Research in fluid mechanics has long been motivated by the desire to understand the world around us. Biology, in particular, is dominated by transport problems involving fluids, from the diffusion of nutrients and locomotion to flows around plants and the circulatory system of animals. The biological realm has therefore long been a source of inspiration for fluid mechanicians.
In the 1950s, driven by the desire to understand the locomotion of spermatozoa, G I Taylor - the founder of modern fluid mechanics whose name is associated with this lecture - was the first to carry out a mathematical analysis of locomotion in a fluid. In the spirit of Taylor, I will highlight in this lecture examples where an analysis of fluid motion has lead to novel understanding of biological processes in the realm of cellular motility.
Originally a term used almost exclusively in the industrial domain, automation is now being applied in most aspects of life. Yet the rationale for automating and its implications is often not clearly understood. This talk will explore the origins of automation and examine what is encompassed by the term today. It will explore the rationale, benefits and downsides of automating - including implications for the future workforce - and will attempt to provide some signposting around whether we should automate, and if so when and where. A range of industrial automation developments from more than thirty years experience will be used to support this presentation.
Abstract not available
Imaging the metabolism of tumours is likely to play an increasingly important role in predicting and detecting tumour responses to treatment and thus in guiding treatment in individual patients. Magnetic resonance spectroscopy and spectroscopic imaging has long been used to study non-invasively the metabolism of tissues in the human body. The problem is that it is a very insensitive technique which means that the resolution of the images is poor and examination times can be very long. We have been using a technique, called dynamic nuclear hyperpolarization (DNP), which can increase sensitivity in the MRI experiment by >10,000x. In this technique we “hyperpolarize” 13C-labelled substrates, such as glucose, and then inject them intravenously. 13C is a non-radioactive isotope of carbon that can be detected in the MRI experiment. The massive increase in sensitivity afforded by hyperpolarization of the 13C nucleus means that we can image the location of the labelled substrate in the body and its metabolic conversion into downstream metabolites. A former colleague once said that it allowed us to watch tumours “eat and breath” and most importantly we can also watch them die when a therapy is effective. In this lecture I will describe the work that we have done using this technique over the last 15 years, which has taken it from the lab and into the clinic. I will finish by describing a new MRI technique for imaging tumour metabolism, which has also recently gone into the clinic and that uses deuterium (2H)-labelled substrates (2H is a non-radioactive isotope of hydrogen that can also be detected in the MRI experiment). 2H is even less sensitive to MRI detection than 13C and is not suitable for hyperpolarization. In this case we exploit an NMR property of the 2H nucleus which allows us to acquire signal very rapidly without signal saturation, which compensates for the low sensitivity of detection. I will show how we think that this can provide complementary information to that provided by imaging with hyperpolarized 13C-labelled substrates.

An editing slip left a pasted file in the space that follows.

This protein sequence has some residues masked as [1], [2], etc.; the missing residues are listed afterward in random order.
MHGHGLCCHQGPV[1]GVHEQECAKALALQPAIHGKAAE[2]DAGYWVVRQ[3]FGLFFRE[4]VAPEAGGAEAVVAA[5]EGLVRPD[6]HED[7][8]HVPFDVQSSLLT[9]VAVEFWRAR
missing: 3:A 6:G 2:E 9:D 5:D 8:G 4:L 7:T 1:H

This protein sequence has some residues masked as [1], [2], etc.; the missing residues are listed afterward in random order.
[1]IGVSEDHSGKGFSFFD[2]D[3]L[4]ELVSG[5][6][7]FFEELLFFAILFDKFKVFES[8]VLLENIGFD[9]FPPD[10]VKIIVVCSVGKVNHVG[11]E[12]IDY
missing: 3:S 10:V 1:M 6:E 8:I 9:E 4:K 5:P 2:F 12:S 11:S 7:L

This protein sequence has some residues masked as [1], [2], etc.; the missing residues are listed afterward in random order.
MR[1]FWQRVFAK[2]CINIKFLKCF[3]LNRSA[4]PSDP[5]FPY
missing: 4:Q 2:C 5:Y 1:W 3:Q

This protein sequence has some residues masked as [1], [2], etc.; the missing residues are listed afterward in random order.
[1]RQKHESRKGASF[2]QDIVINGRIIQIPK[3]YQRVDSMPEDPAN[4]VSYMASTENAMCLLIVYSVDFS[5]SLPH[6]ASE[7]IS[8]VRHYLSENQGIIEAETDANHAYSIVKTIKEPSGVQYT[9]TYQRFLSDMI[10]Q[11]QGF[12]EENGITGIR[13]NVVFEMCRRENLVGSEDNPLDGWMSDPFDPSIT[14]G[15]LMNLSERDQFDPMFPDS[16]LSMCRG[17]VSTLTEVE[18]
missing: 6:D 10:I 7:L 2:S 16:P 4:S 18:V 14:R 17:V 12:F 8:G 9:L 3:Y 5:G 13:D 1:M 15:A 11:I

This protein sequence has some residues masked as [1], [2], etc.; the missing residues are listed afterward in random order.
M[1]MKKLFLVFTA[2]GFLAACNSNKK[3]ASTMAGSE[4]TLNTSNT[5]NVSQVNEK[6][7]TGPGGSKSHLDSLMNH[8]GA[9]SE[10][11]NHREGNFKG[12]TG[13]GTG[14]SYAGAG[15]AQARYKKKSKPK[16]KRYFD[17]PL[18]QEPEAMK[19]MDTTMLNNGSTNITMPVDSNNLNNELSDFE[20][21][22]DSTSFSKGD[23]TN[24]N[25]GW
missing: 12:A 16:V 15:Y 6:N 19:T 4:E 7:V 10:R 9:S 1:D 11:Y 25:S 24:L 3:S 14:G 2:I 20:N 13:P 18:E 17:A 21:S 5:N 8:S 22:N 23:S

This talk will introduce a new type of battery electrode that can be recharged directly by light, without the need for external solar cells or external power supplies. These devices may change the way we power off-grid devices and provide a tool to fight energy poverty in developing communities. However, this is an emerging technology that still suffers from tremendous challenges that need to be solved before we can dream of commercialising it. In this talk, I will first discuss the operating principles of light-rechargeable batteries and in particular how they are able to harvest solar energy and sore it. Then I will discuss challenges related to the stability of these devices and their light conversion efficiency. Finally, I will give an outlook of the challenges related to the scale-up manufacturing and commercialisation of these systems as well as the role they might play on the long term in fighting energy poverty and climate change.
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